Tavi Gevinson will be at the Brooklyn Museum this Saturday. Photo via Dimitrios Kambouris/Getty Images
Everyone’s favorite multi-hyphenate, Tavi Gevinson, will be appearing at the Brooklyn Museum this Saturday, where she will be in conversation with writer-editor Anna Holmes as part of the museum’s First Saturday programming. This month’s theme is “Women Changemakers” and the day’s free events will include music from Alissia & The Funketeers; a viewing of the film LaDonna Harris: Indian 101, directed by Julianna Brannum, and centering around the life of Harris, a Comanche activist; music from Princess Nokia, singer and voice behind the Smart Girl Club radio show; a workshop with the performance collective Colored Girls Hustle; and “a range of healing activities, including herbalism, tarot readings, acupressure, and partner stretch, among others… led by Harriet’s Apothecary, a collective of black healers continuing the legacy of abolitionist, community nurse, and herbalist Harriet Tubman.” And, also, there’s much, much more! (more…)
Hall & Oates, in less litigious times. (Paul Natkin/Getty Images)
Hall and Oates are an American musical duo who achieved success in the 1970s and early 80s on the relative strength of pop-rock singles like “Out of Touch”, “Private Eyes”, and “Rich Girl.” The duo’s smooth, soft-rock-inflected take on Philadelphia soul netted them, in all, 34 singles on the Billboard Hot 100, election to the Rock & Roll Hall of Fame, and the ironical re-appreciation of hipsters some three decades after their heyday.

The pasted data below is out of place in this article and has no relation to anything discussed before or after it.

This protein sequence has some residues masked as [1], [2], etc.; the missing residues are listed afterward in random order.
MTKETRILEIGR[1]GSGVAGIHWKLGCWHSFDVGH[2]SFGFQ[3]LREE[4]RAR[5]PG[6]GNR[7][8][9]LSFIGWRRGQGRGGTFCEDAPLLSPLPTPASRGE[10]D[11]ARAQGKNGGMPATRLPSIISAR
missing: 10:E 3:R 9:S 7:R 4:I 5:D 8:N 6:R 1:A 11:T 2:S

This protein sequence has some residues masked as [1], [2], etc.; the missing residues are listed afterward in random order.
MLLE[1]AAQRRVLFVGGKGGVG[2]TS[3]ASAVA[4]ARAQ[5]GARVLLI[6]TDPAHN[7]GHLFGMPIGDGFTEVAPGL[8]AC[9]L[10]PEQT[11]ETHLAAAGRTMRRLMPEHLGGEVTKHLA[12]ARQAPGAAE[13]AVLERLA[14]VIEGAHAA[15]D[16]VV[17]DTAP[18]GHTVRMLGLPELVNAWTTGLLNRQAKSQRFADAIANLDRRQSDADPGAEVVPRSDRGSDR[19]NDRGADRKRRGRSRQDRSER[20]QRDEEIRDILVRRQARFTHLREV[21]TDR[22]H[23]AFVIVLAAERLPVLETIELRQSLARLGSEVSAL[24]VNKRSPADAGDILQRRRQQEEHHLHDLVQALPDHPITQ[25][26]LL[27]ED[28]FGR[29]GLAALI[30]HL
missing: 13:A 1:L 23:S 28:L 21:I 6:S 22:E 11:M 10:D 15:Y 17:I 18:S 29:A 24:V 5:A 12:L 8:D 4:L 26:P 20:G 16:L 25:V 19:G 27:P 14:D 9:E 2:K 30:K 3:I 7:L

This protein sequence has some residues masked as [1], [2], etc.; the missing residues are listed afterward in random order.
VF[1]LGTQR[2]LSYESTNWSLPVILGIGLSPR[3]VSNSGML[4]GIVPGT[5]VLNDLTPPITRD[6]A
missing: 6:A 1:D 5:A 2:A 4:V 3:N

Haulin’ Oats, meanwhile, is a small-batch granola made by Early Bird Foods & Co., an artisanal granola manufacturer based in Red Hook. Early Bird offers several types of granolas; the Haulin’ Oats line consists of rolled oats and maple, drizzled with extra virgin olive oil for a sweet and salty flavor combo. It’s purportedly delicious in a parfait. A three-pack retails for $27.
Hall and Oates aren’t happy about Haulin’ Oats—so unhappy, in fact, that they’ve filed suit against Early Bird for trademark infringement.